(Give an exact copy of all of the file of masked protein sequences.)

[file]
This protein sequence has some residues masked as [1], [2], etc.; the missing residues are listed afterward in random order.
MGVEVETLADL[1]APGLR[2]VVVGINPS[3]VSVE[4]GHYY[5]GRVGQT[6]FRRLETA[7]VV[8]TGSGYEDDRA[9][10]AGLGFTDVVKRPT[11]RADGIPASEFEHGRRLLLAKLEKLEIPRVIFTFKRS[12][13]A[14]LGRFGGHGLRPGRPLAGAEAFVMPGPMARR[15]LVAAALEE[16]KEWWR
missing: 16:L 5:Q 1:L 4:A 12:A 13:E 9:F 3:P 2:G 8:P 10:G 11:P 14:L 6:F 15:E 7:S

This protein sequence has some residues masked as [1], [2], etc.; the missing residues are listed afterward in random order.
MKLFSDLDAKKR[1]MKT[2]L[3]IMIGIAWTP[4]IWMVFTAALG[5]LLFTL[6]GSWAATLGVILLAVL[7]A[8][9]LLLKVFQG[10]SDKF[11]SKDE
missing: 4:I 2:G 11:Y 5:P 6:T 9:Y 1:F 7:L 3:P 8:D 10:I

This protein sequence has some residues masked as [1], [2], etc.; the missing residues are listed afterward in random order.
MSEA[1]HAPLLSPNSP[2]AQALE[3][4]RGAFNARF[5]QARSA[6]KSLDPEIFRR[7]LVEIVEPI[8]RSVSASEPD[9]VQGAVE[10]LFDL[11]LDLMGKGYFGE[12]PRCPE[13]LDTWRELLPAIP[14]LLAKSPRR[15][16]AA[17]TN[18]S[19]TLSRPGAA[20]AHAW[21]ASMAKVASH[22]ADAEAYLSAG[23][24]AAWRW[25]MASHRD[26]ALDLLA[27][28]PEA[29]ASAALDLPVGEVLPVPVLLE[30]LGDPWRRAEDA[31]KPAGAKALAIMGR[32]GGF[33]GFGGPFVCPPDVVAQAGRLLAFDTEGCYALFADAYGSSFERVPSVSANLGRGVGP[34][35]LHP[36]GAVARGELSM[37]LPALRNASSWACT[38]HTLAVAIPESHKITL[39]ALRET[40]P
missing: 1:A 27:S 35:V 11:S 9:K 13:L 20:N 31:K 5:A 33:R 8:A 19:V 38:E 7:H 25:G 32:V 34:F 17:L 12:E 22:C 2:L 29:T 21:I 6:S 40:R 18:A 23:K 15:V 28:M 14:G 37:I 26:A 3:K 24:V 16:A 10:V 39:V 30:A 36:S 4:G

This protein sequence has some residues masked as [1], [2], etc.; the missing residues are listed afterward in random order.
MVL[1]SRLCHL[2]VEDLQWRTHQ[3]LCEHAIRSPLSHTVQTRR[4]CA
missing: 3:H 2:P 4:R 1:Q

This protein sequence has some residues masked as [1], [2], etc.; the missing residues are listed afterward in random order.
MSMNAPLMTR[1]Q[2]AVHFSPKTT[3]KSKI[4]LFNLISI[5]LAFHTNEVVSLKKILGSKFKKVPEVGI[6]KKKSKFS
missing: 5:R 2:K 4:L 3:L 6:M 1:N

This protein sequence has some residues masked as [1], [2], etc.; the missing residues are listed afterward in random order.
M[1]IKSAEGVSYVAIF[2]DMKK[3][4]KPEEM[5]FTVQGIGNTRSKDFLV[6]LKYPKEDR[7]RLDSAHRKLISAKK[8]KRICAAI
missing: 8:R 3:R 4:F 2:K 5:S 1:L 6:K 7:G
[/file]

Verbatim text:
This protein sequence has some residues masked as [1], [2], etc.; the missing residues are listed afterward in random order.
MGVEVETLADL[1]APGLR[2]VVVGINPS[3]VSVE[4]GHYY[5]GRVGQT[6]FRRLETA[7]VV[8]TGSGYEDDRA[9][10]AGLGFTDVVKRPT[11]RADGIPASEFEHGRRLLLAKLEKLEIPRVIFTFKRS[12][13]A[14]LGRFGGHGLRPGRPLAGAEAFVMPGPMARR[15]LVAAALEE[16]KEWWR
missing: 16:L 5:Q 1:L 4:A 12:A 13:E 9:F 3:P 2:G 8:P 10:G 11:P 14:L 6:F 15:E 7:S

This protein sequence has some residues masked as [1], [2], etc.; the missing residues are listed afterward in random order.
MKLFSDLDAKKR[1]MKT[2]L[3]IMIGIAWTP[4]IWMVFTAALG[5]LLFTL[6]GSWAATLGVILLAVL[7]A[8][9]LLLKVFQG[10]SDKF[11]SKDE
missing: 4:I 2:G 11:Y 5:P 6:T 9:Y 1:F 7:L 3:P 8:D 10:I

This protein sequence has some residues masked as [1], [2], etc.; the missing residues are listed afterward in random order.
MSEA[1]HAPLLSPNSP[2]AQALE[3][4]RGAFNARF[5]QARSA[6]KSLDPEIFRR[7]LVEIVEPI[8]RSVSASEPD[9]VQGAVE[10]LFDL[11]LDLMGKGYFGE[12]PRCPE[13]LDTWRELLPAIP[14]LLAKSPRR[15][16]AA[17]TN[18]S[19]TLSRPGAA[20]AHAW[21]ASMAKVASH[22]ADAEAYLSAG[23][24]AAWRW[25]MASHRD[26]ALDLLA[27][28]PEA[29]ASAALDLPVGEVLPVPVLLE[30]LGDPWRRAEDA[31]KPAGAKALAIMGR[32]GGF[33]GFGGPFVCPPDVVAQAGRLLAFDTEGCYALFADAYGSSFERVPSVSANLGRGVGP[34][35]LHP[36]GAVARGELSM[37]LPALRNASSWACT[38]HTLAVAIPESHKITL[39]ALRET[40]P
missing: 1:A 27:S 35:V 11:S 9:K 13:L 20:N 31:K 5:A 33:R 8:A 19:V 38:E 7:H 25:G 32:V 34:F 17:L 12:E 22:C 2:L 29:T 21:I 6:S 40:R 18:A 23:K 15:V 28:M 14:G 37:I 26:A 3:K 24:V 16:A 10:V 39:V 30:A 36:S 4:G

This protein sequence has some residues masked as [1], [2], etc.; the missing residues are listed afterward in random order.
MVL[1]SRLCHL[2]VEDLQWRTHQ[3]LCEHAIRSPLSHTVQTRR[4]CA
missing: 3:H 2:P 4:R 1:Q

This protein sequence has some residues masked as [1], [2], etc.; the missing residues are listed afterward in random order.
MSMNAPLMTR[1]Q[2]AVHFSPKTT[3]KSKI[4]LFNLISI[5]LAFHTNEVVSLKKILGSKFKKVPEVGI[6]KKKSKFS
missing: 5:R 2:K 4:L 3:L 6:M 1:N

This protein sequence has some residues masked as [1], [2], etc.; the missing residues are listed afterward in random order.
M[1]IKSAEGVSYVAIF[2]DMKK[3][4]KPEEM[5]FTVQGIGNTRSKDFLV[6]LKYPKEDR[7]RLDSAHRKLISAKK[8]KRICAAI
missing: 8:R 3:R 4:F 2:K 5:S 1:L 6:K 7:G